Another female character name has an interesting history. Miss Carrie was named for a woman I had never met, but about whom I had heard occasional comments from older brothers, many years ago; I never learned her last name. I only knew that Miss Carrie was somehow connected to my grandmother’s farm near Bardstown, KY and that she “put up” all kinds of fruits and vegetables. I particularly remember the phrase “Miss Carrie’s pickles.” In preparation for this blog, I asked my oldest brother about the mysterious Miss Carrie. I was astounded to lean that she had been the daughter of a slave (she was in her 80s, my brother thought, in the mid 1950s when he knew her). She had lived on the farm not very far from the farmhouse in a much smaller ramshackle house. This house was in serious disrepair and was torn down in the early 60s. I have no memory of this house, but very well remember the root cellar near where the house is said to have sat. I was very afraid of that root cellar. I regret that I never thought to ask my mother, before she died, about Miss Carrie. My mother was reportedly very fond of Miss Carrie’s pickles.

When Mary Warner is requested to attend a meeting with her estranged godfather, President Ulysses S. Grant, she quickly finds that an invitation from the office of the President is an offer she can’t refuse.

Fresh from concluding a counterfeiting sting in Cincinnati, Secret Service agents Merritt and Argent are tasked by the President to convince Miss Warner to return with them to Washington, D. C. For the two Treasury agents, this simple assignment to escort the socially awkward and willful young woman on an 800-mile railroad journey from Louisville, Kentucky to the White House proves far more interesting and difficult than the men could have ever thought possible. And, in the face of danger, it may just turn out that Mary is more of an asset than a problem for the two agents.

For Mary Warner, the trip begins to take on a sinister meaning as she finds herself virtual prisoner to Merritt and Argent. Madness, morality, and murder all swirl in a strange April storm at midnight turning this odd odyssey into something so much more than a mere trip between cities.

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She was always slow to realize the magnitude or importance or sacrifice of any kindness or gesture, and now she realized, years too late, that in the middle of a war, with sons dying and stretched between the demands of both the farm and his duty to the Union, her father had stopped for a moment to collect this picture for her. More and more, with each year added to her age, she was beginning to see herself as perhaps others had always seen her – selfish and ungrateful and incapable of natural feelings.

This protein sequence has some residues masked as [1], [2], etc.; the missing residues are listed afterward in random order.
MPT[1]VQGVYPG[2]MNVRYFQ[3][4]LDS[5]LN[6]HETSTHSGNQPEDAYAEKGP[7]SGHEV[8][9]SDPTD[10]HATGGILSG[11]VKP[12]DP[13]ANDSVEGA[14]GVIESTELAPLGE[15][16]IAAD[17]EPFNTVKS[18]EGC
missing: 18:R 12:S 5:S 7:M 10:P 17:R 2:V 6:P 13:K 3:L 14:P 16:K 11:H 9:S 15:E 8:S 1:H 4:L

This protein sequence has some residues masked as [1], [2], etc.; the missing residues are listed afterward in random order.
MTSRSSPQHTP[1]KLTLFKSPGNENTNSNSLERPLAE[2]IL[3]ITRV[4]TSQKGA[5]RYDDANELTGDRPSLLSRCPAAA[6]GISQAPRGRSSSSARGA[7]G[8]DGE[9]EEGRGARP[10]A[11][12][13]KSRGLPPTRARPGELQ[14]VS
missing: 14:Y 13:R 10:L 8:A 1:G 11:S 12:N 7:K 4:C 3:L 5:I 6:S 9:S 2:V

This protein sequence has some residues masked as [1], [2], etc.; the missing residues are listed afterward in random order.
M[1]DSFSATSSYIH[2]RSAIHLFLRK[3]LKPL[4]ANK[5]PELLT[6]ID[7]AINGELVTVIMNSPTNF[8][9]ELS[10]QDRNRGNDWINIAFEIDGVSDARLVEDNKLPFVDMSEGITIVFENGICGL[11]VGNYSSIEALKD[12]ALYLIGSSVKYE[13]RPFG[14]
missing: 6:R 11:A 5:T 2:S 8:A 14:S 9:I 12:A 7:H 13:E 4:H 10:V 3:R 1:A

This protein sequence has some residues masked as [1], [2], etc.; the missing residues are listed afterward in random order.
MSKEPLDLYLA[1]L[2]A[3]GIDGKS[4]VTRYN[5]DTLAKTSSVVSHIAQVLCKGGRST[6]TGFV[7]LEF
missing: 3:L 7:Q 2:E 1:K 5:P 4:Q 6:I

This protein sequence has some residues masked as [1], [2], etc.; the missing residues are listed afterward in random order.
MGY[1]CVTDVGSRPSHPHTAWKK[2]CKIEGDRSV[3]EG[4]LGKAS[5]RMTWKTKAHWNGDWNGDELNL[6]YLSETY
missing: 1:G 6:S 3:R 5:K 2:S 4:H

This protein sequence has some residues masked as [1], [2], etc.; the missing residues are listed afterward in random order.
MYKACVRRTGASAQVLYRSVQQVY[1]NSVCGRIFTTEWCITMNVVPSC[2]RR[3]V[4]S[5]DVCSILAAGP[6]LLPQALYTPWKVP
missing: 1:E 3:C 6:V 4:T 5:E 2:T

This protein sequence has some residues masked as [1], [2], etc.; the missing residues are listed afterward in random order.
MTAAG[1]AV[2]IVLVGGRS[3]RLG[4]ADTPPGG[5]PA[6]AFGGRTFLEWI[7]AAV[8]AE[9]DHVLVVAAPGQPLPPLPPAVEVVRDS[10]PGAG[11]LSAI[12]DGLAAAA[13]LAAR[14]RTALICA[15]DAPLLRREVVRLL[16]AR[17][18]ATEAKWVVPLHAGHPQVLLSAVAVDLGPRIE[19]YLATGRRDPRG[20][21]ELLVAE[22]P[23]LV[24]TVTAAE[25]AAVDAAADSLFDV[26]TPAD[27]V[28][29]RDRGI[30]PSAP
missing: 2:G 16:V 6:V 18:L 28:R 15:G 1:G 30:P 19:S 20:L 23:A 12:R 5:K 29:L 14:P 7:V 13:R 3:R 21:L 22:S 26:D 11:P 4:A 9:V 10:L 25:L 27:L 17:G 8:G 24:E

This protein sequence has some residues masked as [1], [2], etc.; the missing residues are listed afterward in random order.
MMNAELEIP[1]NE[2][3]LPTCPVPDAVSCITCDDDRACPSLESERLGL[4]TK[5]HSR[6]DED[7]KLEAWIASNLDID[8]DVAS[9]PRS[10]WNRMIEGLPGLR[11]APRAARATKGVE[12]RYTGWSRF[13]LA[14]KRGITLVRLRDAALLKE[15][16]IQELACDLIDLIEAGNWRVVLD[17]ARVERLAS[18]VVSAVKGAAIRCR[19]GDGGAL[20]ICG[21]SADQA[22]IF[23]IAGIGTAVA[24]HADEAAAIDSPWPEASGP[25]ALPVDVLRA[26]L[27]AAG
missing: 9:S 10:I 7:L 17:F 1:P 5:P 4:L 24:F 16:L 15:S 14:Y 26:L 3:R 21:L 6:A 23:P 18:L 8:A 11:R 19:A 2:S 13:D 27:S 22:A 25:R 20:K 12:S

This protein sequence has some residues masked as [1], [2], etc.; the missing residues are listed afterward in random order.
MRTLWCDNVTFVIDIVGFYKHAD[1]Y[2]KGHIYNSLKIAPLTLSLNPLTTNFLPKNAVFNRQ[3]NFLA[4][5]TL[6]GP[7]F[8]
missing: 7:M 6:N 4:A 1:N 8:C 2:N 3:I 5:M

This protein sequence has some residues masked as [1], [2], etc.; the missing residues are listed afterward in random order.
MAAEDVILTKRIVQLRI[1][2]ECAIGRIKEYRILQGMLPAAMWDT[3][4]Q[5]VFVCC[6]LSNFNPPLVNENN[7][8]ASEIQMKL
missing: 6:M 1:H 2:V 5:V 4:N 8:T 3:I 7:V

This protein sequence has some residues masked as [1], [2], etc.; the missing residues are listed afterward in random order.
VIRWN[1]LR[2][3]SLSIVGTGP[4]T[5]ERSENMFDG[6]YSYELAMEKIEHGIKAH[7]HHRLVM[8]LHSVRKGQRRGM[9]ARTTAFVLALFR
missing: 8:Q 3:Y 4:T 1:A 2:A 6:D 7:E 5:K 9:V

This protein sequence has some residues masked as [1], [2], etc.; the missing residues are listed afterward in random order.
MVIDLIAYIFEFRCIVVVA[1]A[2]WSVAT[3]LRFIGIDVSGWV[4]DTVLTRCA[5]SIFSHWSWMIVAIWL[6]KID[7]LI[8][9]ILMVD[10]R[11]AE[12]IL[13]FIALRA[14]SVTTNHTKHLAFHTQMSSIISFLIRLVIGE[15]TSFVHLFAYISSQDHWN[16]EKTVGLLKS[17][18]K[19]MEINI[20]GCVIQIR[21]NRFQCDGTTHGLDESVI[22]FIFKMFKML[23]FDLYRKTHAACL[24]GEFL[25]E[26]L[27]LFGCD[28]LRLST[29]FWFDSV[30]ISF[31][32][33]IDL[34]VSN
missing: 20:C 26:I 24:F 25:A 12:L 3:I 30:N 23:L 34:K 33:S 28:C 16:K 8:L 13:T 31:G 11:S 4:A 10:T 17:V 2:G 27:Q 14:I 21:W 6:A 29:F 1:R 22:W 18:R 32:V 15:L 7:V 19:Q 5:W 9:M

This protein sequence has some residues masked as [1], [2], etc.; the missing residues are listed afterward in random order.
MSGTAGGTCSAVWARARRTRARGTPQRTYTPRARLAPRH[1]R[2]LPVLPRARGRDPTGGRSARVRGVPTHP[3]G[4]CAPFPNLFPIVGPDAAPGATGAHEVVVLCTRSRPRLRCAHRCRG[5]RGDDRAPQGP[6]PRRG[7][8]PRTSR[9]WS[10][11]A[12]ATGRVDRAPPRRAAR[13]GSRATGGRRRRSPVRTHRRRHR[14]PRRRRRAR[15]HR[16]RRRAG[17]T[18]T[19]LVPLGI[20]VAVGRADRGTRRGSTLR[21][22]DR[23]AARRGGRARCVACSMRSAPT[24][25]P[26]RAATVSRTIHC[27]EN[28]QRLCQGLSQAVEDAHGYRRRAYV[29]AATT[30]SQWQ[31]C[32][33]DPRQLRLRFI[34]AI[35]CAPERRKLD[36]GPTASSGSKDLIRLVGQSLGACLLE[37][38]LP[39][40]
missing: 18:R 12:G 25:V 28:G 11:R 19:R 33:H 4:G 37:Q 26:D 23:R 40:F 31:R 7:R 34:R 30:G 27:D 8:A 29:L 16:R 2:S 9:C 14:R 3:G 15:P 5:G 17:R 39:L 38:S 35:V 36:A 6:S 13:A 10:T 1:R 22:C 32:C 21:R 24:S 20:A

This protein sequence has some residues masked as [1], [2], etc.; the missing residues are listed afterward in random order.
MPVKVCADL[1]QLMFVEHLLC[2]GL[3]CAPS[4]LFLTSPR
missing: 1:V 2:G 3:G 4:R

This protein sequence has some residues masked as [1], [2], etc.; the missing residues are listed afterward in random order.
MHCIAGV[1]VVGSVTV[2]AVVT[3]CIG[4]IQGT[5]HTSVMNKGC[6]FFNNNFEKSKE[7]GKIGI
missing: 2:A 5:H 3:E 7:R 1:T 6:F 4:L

About the Author:After the death of G. S. Boarman, a great niece cleaned out the old Kentucky family farmhouse and in the attic, amid the rusting coffee mill, the rickety outdated furniture that was still awaiting repairs, and the stacks of vermin-eaten Harper’s Weekly’s and Police Gazette’s, she found a curious box marked simply “M”.

On the kitchen floor, the metal hasps were flipped back and the top pried off. Lying on the top of a very neat and orderly collection of things was a scrapbook and lying loose inside the scrap book was a note that said simply, “Please finish the story.” The scrapbook itself contained a rough outline of a narrative with sometimes undecipherable glosses and cryptic references to mysterious sources.

From letters and notebooks, ledgers and calendars, train schedules and stockholders’ reports, the story was slowly extracted and pieced together, and the small treasures, carefully wrapped and preserved in the box, took their place in the narrative.

Boarman’s will had already been read, probated, and executed, but the niece, as executrix, felt obligated to fulfill Boarman’s last wish — to breathe life into the long-ago story of a woman who held some importance to Boarman.


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The Hardest Part of Writing by Julia Merritt – Guest Blog and Giveaway

This post is part of a virtual book tour organized by Goddess Fish Promotions. Julia Merritt will be awarding a $15 Amazon/BN GC to a randomly drawn winner via rafflecopter during the tour. Click on the tour banner to see the other stops on the tour.

The Hardest Part of Writing

The hardest part about writing is trusting in yourself. It has taken me a decade to write my first novel, in large part because I didn’t trust myself, and it took most of that decade to find my stride.